John Ormond

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John Ormond (3 April 1923 – 4 May 1990),[1] also known as John Ormond Thomas, was a Welsh poet and film-maker.


John Ormond Thomas was born on 3 April 1923 in Wales, at Dunvant, near Swansea. He studied philosophy and English at Swansea University, and at the same time studied painting at the Swansea School of Art.

His early verse appeared in various periodicals, including Poetry Folios as Ormond Thomas. As John Ormond Thomas, his work appeared with that of James Kirkup and John Bayliss in Indications (1943), published by the Grey Walls Press.

After graduation in 1945, on the strength of a portfolio of poems sent to the editor Tom Hopkinson, he was offered a three-month trial at Picture Post in London, after which he was made a staff writer.

He returned to Swansea in 1949, as a sub-editor on the South Wales Evening Post. During this time, friendships forged with Daniel Jones, Vernon Watkins, Alfred Janes and other members of Dylan Thomas's Kardomah gang, including Thomas himself, would be a formative influence. However, Watkins' advice that he should not publish a further collection until he was 30 made him hyper-critical of his own poetry. He also destroyed much of it. In January 1955, Tom Hopkinson, now features editor of the News Chronicle, invited him to write verses for the Saturday Picture. Publishing these as John Ormond, thus establishing that as his professional name, he continued to contribute weekly verses for two and a half years.

In July 1955 Ormond began a career with BBC Wales in Cardiff, working with the fledgling news-service. In 1957 he became head of the BBC Welsh Film Unit where in due course he began his first documentaries. The success of Borrowed Pasture (1960), his portrait of two Polish exiles struggling to eke out a living on a derelict farm in Carmarthenshire, immediately established him as a film-maker. It is still regarded as a classic[2] of its time. In 1961, he was appointed as a director and producer of documentary films, which included studies of Ceri Richards, Kyffin Williams, Dylan Thomas, Alun Lewis and R. S. Thomas.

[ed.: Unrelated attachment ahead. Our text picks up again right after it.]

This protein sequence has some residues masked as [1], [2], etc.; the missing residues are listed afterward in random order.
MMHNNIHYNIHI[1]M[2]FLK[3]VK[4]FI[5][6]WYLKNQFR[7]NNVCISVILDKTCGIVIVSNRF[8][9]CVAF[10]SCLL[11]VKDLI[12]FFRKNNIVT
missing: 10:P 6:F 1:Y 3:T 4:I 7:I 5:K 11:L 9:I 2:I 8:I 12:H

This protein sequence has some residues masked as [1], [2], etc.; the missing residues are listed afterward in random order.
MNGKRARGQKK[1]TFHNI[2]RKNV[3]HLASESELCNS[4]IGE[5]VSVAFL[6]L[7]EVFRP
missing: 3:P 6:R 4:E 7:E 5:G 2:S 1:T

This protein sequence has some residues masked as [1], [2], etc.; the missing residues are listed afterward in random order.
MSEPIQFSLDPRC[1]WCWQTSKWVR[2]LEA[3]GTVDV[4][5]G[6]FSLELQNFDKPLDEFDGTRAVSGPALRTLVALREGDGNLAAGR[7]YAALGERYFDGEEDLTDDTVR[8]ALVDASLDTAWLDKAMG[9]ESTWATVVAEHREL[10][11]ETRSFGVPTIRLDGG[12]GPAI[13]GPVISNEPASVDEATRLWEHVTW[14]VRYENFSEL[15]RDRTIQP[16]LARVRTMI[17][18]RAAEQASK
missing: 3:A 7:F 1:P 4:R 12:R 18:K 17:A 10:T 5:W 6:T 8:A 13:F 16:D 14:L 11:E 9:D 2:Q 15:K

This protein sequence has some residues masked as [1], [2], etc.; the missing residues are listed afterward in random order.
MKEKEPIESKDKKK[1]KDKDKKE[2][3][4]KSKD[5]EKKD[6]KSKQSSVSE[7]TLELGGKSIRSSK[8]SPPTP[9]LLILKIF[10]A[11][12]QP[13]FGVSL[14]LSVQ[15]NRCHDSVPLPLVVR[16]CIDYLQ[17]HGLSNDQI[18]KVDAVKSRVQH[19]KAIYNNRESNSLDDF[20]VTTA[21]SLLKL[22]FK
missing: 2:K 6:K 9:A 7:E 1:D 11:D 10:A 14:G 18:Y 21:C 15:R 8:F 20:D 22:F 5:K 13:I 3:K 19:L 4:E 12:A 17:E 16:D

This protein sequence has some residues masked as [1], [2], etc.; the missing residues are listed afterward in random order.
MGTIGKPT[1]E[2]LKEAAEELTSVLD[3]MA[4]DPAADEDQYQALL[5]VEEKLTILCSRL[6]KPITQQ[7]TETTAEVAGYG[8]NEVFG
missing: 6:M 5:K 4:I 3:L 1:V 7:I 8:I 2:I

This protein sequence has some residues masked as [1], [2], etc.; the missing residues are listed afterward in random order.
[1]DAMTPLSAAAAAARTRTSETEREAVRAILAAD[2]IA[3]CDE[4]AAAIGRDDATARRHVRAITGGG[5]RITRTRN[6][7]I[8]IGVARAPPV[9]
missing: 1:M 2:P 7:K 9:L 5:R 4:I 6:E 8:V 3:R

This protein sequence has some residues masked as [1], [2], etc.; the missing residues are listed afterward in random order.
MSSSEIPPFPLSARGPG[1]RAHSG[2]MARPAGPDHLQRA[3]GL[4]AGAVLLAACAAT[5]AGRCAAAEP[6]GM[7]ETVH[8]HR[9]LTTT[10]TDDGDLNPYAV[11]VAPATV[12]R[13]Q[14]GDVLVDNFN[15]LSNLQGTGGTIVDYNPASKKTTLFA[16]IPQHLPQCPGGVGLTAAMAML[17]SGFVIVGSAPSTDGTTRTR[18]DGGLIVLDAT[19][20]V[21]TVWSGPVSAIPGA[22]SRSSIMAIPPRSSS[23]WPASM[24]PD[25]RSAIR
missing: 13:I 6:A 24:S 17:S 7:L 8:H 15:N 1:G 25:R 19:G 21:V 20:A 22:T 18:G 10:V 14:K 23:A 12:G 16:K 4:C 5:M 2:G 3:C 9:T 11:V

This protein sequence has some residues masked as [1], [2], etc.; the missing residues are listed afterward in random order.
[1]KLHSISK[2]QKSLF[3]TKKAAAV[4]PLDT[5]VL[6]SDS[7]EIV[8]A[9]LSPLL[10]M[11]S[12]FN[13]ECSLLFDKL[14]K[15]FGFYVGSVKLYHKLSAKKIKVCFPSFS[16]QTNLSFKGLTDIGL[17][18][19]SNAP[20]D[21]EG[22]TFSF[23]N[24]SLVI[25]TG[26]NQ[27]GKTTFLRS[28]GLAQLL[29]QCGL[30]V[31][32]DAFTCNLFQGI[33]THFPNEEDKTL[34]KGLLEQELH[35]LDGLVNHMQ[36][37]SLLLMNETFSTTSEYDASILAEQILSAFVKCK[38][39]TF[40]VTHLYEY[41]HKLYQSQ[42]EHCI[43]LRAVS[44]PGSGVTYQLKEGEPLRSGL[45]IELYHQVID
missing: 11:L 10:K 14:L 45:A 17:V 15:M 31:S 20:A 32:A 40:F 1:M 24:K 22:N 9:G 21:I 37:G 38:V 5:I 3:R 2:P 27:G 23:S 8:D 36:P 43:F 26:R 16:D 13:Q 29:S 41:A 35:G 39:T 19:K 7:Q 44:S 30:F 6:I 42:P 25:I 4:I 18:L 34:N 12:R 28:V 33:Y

Ormond 'returned' to poetry in the mid-1960s, publishing in the periodical Poetry Wales. His first major volume, Requiem and Celebration, was published in 1969. His reputation was enhanced in 1973 by the appearance of Definition of a Waterfall and his inclusion in Penguin Modern Poets. In 1975, Ormond was awarded the Cholmondley Prize for poetry.[3] A volume of selected poems was published in 1987.

He died in 1990, aged 67.

His publications[edit]

  • John Ormond: Collected Poems, edited by Rian Evans, with an Introduction by Patrick McGuinness (2015)
  • Cathedral Builders (1991)
  • Selected Poems (1987)
  • Definition of a Waterfall (1973)
  • Requiem and Celebration (1969)
  • Indications (1943)

Further reading[edit]

  • M. Wynn Thomas, 'Ormond, John (1923 – 1990)', in Oxford Dictionary of National Biography (2004)
  • M. Wynn Thomas, John Ormond (1997)
  • R. Poole, 'John Ormond's Voices', in Poetry Wales; 16:2 (1980 Autumn), p. 12-24
  • R. Jenkins, 'The Anglo-Welsh poet John Ormond', in World Literature Today; 51:4 (1977 Autumn), p. 534-537
  • K. Smith, 'John Ormond: Poetry, Broadcasting and film', New Welsh Review, 95 (2012)


  1. ^ M. Wynn Thomas (1997). John Ormond. University of Wales Press. p. 62. ISBN 978-0-7083-1406-7.
  2. ^ "Visions of Change: TV Documentary of the 50s-60s". British Film Institute. Retrieved 25 January 2021.
  3. ^ "Society of Authors' Awards | the Society of Authors".{{cite web}}: CS1 maint: url-status (link)

External links[edit]